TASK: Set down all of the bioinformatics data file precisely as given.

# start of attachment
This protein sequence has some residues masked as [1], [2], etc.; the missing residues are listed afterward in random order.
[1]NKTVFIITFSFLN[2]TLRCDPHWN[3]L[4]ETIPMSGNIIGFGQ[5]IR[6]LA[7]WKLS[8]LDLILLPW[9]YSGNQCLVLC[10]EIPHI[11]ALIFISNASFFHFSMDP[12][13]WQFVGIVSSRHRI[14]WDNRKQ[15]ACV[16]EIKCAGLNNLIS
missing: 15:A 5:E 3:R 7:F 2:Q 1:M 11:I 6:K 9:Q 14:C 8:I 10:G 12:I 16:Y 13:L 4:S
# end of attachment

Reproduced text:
This protein sequence has some residues masked as [1], [2], etc.; the missing residues are listed afterward in random order.
[1]NKTVFIITFSFLN[2]TLRCDPHWN[3]L[4]ETIPMSGNIIGFGQ[5]IR[6]LA[7]WKLS[8]LDLILLPW[9]YSGNQCLVLC[10]EIPHI[11]ALIFISNASFFHFSMDP[12][13]WQFVGIVSSRHRI[14]WDNRKQ[15]ACV[16]EIKCAGLNNLIS
missing: 15:A 5:E 3:R 7:F 2:Q 1:M 11:I 6:K 9:Q 14:C 8:I 10:G 12:I 16:Y 13:L 4:S